More Rear-Facing Trombones, and a Generalization

Today I added the below caption and image to the Trombone History Timeline (19th century, first half). The images expands quite a bit if you click on it. The slide grip of both trombonists, you will notice, is awkward (to put it mildly).

I also added the picture to the article, Backward Advances: Rear-Facing Trombones Throughout History, which now has more than 50 visual examples, and decided to append this generalization:  “I would probably characterize it [the over-the-shoulder trombone] something like this: Iconography suggests that the over-the-shoulder trombone, which can occasionally be seen in images before the 19th century, became widespread in the 19th century. Use of the instrument appears to taper off by the end of the century. Although there is significant variety in iconography, many of the images originate from France, and a large number of them are military.” If you’re like me, you see a generalization and you immediately want to look for exceptions. Well, have at it, itchy fingers (comment box below)!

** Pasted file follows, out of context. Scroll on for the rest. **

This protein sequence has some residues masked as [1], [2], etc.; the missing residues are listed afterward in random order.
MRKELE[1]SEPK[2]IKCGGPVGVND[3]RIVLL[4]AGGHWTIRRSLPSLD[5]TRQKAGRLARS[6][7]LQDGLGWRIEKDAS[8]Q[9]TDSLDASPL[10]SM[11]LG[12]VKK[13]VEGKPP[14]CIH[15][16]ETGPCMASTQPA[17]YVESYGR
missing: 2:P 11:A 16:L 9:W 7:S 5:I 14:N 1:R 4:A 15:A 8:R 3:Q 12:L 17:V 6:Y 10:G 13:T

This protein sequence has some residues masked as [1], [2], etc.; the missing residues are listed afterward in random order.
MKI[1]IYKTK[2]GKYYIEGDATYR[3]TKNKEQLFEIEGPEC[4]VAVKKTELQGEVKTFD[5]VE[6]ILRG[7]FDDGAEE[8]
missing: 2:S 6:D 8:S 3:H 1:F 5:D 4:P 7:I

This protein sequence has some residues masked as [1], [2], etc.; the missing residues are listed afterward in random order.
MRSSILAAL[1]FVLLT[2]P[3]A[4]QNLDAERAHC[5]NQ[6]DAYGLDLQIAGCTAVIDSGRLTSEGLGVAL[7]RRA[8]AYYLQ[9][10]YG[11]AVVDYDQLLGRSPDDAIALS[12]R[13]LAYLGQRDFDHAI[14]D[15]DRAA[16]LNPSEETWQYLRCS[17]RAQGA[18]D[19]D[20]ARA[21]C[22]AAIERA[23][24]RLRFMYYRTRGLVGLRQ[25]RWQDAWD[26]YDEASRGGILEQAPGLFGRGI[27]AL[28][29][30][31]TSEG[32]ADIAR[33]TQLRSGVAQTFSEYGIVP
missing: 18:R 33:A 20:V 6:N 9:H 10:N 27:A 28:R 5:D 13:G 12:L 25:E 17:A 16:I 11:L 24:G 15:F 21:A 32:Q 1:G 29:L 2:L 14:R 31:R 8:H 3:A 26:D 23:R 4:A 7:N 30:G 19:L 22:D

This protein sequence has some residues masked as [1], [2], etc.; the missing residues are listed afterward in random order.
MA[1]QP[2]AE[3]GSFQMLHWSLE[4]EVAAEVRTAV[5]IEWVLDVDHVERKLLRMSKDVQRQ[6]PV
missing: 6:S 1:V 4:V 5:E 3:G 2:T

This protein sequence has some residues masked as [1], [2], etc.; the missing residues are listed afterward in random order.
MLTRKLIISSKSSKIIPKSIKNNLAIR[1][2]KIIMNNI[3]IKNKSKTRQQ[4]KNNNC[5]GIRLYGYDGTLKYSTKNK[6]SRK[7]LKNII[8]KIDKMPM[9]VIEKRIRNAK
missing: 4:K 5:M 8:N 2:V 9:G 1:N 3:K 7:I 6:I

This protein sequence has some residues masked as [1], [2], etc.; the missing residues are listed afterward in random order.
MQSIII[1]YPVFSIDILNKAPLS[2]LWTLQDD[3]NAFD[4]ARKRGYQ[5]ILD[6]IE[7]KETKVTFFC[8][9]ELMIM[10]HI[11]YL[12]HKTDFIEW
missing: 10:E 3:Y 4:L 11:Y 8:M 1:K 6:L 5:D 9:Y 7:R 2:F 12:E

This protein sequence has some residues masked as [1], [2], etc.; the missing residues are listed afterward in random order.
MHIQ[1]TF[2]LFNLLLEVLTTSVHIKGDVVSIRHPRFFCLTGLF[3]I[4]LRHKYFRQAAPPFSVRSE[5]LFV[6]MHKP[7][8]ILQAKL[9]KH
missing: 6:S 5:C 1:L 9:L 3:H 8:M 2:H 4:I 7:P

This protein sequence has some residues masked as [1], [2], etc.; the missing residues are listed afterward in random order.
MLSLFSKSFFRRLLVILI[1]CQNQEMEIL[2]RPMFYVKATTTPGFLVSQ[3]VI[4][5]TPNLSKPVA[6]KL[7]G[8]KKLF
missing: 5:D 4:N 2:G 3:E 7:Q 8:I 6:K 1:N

1820—A hand-colored engraving, entitled Banda Militare, includes depictions of 2 rear-facing trombones (see below image; click on image to expand; public domain) (Oberlin Conservatory Special Collections).banda militare